“No matter what profession you’re in, you can apply the Mamba mentality to your work.”
“And of course, he loved being a dad. Gah, I’m going to tear up saying that in past tense.”
All of the emotion that was felt when the news broke didn’t fade off into the night. The hurt was still there when Monday morning arrived.
Colin Cowherd was one of the many that got choked up remembering Kobe. Petros and Money of AM 570 LA Sports had guests such as Clayton Kershaw, Mark Madsen, Cody Bellinger and others throughout the show to share their thoughts on his legacy. Though the initial shock may be gone, radio in Los Angeles will still have a somber tone for several more days.
But all you can do as a station is to work through it and give your listeners the best content possible. Whether it was hosts in Boston talking about the bombing at the Boston Marathon, New York City sports radio trying to pull the city together after 9/11 or the very situation going on with Kobe’s death in Los Angeles, this is where sports radio can never be duplicated. It knows the pulse of its city and what people need to hear. Like Shore told me over the phone, “There’s no one better than your local host to help walk somebody through by hand.”
Whether or not hosts in Los Angeles, around the state of California and even the ones hosting national radio shows know it, they served a major role in the healing process on Sunday. That’s truly what it’s all about. The consensus amongst the ones on the air will probably be that they’ve never experienced anything like this in their careers, but it should be one where many should take pride in the effort they showed on such a tragic day.
“I’m very proud of the way that we handled it,” said Bergman. “It was pretty incredible what they did on such short notice and without any objections. LZ Granderson flew down from San Francisco to be here. Travis Rogers drove from Santa Barbara to the station. Alan Sliwa, who did the last four hours, drove from Lake Arrowhead on his time off to come be here. Mason was at home doing his own podcast and other things, which he had to drop everything and leave to come down here. It was such a complete effort but also on such a difficult day. We’re all Kobe fans. It’s a Kobe town. I’m incredibly proud of what everyone did.”
Being Wrong On-Air Isn’t A Bad Thing
…if you feel yourself getting uncomfortable over the fact that you were wrong, stop to realize that’s your pride talking. Your ego. And if people call you out for being wrong, it’s actually a good sign.
In the press conference after the Warriors won their fourth NBA title in eight years, Steph Curry referenced a very specific gesture from a very specific episode of Get Up that aired in August 2021.
“Clearly remember some experts and talking heads putting up the big zero,” Curry said, then holding up a hollowed fist to one eye, looking through it as if it were a telescope.
“How many championships we would have going forward because of everything we went through.”
Yep, Kendrick Perkins and Domonique Foxworth each predicted the Warriors wouldn’t win a single title over the course of the four-year extension Curry had just signed. The Warriors won the NBA title and guess what? Curry gets to gloat.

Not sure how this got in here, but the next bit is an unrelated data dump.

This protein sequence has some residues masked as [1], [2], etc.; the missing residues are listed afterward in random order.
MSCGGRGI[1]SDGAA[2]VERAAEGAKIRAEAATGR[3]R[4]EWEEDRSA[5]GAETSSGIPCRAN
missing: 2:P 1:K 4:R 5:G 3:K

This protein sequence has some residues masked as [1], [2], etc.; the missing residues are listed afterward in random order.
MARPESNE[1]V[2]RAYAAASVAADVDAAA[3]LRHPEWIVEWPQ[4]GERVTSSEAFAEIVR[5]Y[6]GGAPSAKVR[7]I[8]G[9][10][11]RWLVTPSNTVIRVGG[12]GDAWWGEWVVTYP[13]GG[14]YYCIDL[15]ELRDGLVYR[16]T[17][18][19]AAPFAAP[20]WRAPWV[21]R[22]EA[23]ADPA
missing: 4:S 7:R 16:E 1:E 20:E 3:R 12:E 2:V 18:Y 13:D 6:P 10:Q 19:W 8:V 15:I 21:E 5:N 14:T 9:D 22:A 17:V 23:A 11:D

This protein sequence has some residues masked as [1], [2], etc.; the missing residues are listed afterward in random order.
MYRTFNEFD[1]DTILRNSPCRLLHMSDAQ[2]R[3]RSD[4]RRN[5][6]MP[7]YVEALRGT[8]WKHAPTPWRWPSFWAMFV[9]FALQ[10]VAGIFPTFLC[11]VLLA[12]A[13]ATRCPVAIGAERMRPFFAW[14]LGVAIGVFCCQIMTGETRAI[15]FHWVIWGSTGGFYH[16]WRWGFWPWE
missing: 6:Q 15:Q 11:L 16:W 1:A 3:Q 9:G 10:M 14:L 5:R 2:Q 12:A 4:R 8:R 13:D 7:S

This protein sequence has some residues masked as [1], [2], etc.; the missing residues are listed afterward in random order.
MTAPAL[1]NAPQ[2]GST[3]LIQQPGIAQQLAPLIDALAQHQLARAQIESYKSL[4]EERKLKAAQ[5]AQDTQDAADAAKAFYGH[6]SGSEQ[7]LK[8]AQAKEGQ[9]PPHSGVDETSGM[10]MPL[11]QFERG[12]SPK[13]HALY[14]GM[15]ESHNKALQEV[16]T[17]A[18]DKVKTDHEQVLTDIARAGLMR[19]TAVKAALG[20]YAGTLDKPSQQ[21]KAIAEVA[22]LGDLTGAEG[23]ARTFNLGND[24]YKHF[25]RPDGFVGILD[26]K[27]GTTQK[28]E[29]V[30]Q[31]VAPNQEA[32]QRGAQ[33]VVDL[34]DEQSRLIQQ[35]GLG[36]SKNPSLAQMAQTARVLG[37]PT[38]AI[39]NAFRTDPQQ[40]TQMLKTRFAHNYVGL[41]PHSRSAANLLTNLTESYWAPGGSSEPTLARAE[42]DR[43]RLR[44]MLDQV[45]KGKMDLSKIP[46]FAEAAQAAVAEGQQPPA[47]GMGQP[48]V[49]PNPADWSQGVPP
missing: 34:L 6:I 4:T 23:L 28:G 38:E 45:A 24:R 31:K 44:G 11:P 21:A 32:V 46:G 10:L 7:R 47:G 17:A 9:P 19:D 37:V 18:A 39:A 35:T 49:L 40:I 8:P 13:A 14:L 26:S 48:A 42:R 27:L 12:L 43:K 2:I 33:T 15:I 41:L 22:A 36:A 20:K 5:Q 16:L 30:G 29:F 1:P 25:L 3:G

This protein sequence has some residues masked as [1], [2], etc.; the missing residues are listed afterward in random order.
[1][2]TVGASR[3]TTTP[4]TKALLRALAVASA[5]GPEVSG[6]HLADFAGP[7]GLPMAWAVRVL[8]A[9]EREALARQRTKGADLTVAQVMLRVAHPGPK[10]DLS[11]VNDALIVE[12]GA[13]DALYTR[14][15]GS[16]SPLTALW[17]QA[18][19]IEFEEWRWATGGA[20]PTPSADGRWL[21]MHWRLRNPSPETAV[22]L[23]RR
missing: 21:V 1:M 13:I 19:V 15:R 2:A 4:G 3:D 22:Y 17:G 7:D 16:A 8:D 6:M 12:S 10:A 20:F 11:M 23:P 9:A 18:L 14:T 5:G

The funny part to me was the people who felt Perkins or Foxworth should be mad or embarrassed. Why? Because they were wrong?
That’s part of the game. If you’re a host or analyst who is never wrong in a prediction, it’s more likely that you’re excruciatingly boring than exceedingly smart. Being wrong is not necessarily fun, but it’s not a bad thing in this business.
You shouldn’t try to be wrong, but you shouldn’t be afraid of it, either. And if you are wrong, own it. Hold your L as I’ve heard the kids say. Don’t try to minimize it or explain it or try to point out how many other people are wrong, too. Do what Kendrick Perkins did on Get Up the day after the Warriors won the title.
“When they go on to win it, guess what?” He said, sitting next to Mike Greenberg. “You have to eat that.”
Do not do what Perkins did later that morning on First Take.
Perkins: “I come on here and it’s cool, right? Y’all can pull up Perk receipts and things to that nature. And then you give other people a pass like J-Will.”
Jason Williams: “I don’t get passes on this show.”
Perkins: “You had to, you had a receipt, too, because me and you both picked the Memphis Grizzlies to beat the Golden State Warriors, but I’m OK with that. I’m OK with that. Go ahead Stephen A. I know you’re about to have fun and do your thing. Go ahead.”
Stephen A. Smith: “First of all, I’m going to get serious for a second with the both of you, especially you, Perk, and I want to tell you something right now. Let me throw myself on Front Street, we can sit up there and make fun of me. You know how many damn Finals predictions I got wrong? I don’t give a damn. I mean, I got a whole bunch of them wrong. Ain’t no reason to come on the air and defend yourself. Perk, listen man. You were wrong. And we making fun, and Steph Curry making fun of you. You laugh at that my brother. He got you today. That’s all. He got you today.”
It’s absolutely great advice, and if you feel yourself getting uncomfortable over the fact that you were wrong, stop to realize that’s your pride talking. Your ego. And if people call you out for being wrong, it’s actually a good sign. It means they’re not just listening, but holding on to what you say. You matter. Don’t ruin that by getting defensive and testy.
WORTH EVERY PENNY
I did a double-take when I saw Chris Russo’s list of the greatest QB-TE combinations ever on Wednesday and this was before I ever got to Tom Brady-to-Rob Gronkowski listed at No. 5. It was actually No. 4 that stopped me cold: Starr-Kramer.
My first thought: Jerry Kramer didn’t play tight end.